Letter from Anonymous

I am currently living in the EU27 and was lucky enough to be able to vote in the referendum. Unfortunately, the referendum won with a slim margin for leave, which this government has interpreted to mean that we should pursue the hardest of brexits, and quite frankly to hell with any so-called “bargaining chips” who stands in its way.

This has had an enormous impact on me, my life and my family. As I said, I live in the EU27, but I used to live in the North West, where my elderly father still lives. He also voted to remain and is all too aware of the potential consequences this has on his grandchildren and his relationship with them. He is a sprightly 74-year-old, but things can change. I am very worried about how this will affect his rights to come for longer visits to stay with his grandchildren, and on a darker note, what would happen to him if he needs care. Under the EU rules I could possibly arrange for him to come and stay with us, as long as his health care insurance covered it. Now – who knows?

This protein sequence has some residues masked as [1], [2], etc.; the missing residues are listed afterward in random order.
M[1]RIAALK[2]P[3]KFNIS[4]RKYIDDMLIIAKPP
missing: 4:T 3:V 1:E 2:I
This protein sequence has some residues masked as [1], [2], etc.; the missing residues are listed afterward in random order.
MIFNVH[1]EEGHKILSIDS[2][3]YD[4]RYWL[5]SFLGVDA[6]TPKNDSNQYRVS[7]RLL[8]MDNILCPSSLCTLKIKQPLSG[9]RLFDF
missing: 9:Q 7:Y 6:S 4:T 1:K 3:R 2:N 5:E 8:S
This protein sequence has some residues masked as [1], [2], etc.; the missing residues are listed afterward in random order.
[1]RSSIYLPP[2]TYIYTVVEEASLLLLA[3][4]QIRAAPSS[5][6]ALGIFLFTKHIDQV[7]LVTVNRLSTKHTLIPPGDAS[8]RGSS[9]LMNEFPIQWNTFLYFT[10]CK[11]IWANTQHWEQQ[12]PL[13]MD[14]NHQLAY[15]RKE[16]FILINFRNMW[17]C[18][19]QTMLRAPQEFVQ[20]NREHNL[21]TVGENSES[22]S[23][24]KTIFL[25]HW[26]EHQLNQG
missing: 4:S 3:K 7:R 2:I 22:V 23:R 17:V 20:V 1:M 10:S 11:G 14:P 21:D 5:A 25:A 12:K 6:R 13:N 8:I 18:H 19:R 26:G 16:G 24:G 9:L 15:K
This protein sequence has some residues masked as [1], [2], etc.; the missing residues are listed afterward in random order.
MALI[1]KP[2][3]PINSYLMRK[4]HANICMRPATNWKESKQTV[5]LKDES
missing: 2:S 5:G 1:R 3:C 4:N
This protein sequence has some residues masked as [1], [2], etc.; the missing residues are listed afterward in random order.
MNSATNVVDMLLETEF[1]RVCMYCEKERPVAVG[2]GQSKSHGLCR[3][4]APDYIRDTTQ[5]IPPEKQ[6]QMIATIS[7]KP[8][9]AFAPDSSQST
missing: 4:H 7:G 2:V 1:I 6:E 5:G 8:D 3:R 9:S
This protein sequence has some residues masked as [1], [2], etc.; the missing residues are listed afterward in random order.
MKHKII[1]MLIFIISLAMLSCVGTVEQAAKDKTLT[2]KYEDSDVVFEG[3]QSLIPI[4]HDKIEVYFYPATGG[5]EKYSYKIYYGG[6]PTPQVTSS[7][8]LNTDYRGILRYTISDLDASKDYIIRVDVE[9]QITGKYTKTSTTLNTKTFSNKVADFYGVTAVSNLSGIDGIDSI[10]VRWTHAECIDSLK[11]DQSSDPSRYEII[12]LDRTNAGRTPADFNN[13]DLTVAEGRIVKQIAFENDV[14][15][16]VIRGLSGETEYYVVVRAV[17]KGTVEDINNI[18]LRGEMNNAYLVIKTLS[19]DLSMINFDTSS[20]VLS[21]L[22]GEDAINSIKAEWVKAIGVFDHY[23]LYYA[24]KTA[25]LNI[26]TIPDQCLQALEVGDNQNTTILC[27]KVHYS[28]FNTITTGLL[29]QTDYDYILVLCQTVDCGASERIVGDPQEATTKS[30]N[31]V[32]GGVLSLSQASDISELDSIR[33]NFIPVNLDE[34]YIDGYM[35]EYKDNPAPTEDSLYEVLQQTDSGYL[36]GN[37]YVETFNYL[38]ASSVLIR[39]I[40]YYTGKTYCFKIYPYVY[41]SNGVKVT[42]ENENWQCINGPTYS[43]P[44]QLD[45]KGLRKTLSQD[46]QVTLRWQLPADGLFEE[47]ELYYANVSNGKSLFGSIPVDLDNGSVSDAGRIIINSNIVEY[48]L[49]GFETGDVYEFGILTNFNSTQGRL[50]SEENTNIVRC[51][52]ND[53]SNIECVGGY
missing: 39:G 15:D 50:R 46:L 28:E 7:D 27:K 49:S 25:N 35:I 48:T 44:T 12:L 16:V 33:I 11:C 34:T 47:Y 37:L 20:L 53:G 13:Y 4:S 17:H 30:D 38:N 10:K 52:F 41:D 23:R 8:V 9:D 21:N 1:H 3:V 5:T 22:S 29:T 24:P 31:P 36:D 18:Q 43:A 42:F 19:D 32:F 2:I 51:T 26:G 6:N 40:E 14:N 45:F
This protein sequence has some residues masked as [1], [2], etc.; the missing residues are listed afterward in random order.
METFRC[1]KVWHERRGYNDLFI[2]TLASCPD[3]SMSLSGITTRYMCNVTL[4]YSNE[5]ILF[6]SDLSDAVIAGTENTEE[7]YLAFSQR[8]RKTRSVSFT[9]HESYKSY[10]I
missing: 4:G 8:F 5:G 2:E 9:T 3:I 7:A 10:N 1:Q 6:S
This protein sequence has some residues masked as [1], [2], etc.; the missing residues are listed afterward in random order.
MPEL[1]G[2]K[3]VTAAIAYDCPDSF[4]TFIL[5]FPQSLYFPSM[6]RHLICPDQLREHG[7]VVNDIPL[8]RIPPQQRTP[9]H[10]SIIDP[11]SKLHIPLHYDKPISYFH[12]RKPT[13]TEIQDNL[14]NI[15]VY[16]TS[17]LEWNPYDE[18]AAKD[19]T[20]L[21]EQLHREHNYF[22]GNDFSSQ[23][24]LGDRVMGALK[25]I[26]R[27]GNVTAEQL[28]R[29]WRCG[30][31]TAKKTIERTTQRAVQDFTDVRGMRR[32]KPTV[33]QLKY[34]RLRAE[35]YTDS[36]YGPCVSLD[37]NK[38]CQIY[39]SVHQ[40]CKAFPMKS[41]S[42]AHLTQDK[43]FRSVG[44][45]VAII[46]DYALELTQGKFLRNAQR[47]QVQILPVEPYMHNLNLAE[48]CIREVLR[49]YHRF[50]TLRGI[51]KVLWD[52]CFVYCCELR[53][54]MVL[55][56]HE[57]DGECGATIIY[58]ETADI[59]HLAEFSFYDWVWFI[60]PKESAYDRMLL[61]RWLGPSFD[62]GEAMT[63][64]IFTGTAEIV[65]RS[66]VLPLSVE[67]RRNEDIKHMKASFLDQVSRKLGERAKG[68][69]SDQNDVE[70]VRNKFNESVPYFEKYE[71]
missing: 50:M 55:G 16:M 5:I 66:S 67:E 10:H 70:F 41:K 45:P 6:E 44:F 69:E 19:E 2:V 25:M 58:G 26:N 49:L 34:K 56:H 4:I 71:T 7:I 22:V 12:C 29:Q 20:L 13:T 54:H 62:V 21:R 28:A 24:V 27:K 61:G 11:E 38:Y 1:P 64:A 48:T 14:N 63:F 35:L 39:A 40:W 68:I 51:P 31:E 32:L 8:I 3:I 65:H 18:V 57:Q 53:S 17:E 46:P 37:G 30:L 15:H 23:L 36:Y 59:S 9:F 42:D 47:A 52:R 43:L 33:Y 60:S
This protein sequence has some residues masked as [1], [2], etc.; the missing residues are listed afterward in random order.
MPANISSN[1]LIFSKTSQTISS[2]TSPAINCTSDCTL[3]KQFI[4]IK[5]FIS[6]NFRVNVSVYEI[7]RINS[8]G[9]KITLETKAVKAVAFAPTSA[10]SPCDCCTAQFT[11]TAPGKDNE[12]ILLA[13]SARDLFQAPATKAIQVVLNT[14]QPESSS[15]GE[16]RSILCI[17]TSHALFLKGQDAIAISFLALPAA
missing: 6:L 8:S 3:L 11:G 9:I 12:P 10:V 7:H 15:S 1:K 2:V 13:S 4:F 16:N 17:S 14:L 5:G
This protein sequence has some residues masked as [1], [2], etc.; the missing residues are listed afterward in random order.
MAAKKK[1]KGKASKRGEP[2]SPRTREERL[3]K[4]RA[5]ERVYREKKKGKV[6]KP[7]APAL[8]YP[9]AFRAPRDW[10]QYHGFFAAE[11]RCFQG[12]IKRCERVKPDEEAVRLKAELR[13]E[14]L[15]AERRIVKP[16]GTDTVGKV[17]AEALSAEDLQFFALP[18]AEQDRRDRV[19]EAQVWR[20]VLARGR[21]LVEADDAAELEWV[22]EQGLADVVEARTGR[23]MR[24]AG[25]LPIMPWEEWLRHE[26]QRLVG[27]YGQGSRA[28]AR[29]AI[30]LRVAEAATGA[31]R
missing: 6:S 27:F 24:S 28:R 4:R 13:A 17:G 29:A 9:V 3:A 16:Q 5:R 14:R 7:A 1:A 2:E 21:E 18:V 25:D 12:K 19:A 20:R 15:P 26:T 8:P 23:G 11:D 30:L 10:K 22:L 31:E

I know there will be plenty of people who will cry “why did you leave then?” so I’m just going to nip this in the bud.  I don’t need to justify my actions but here it is anyway. To be honest we couldn’t survive in the UK. The austerity imposed by the government meant we were trapped. I am a graduate with an MA and worked at a University. I was by no means on a bad wage. Childcare costs and student debt, however, were crippling us. We were too poor to be rich, but too rich to get any support from the government. We were basically breaking even each month – barely. Sometimes only £10 off from going in the red. We were barely living. We were barely surviving. We lived in a tiny flat with one child and another on the way. We could see no other way out for us. We moved to give our children a better start in life. My father despite knowing it would restrict him seeing his grandchildren supported us wholeheartedly and still says “it was the best thing you ever did”. We chose to move because it was our right to do so. We didn’t change the rules. Cambridge Analytica, Theresa May, Nigel Farage and his mates Bannon and Mercer changed the rules. How is that democratic? I still see people say “you lost, get over it” but the truth is I never will. I say this with pride. I will never give in to right-wing rhetoric which is all about diminishing people and their rights – I will never give up fighting for what is right, for my children or for my elderly father. Because no matter how many dead fish Nigel Farage drops in the Thames, no matter how many boats he sets ablaze, Brexit is personal and will destroy lives and relationships.


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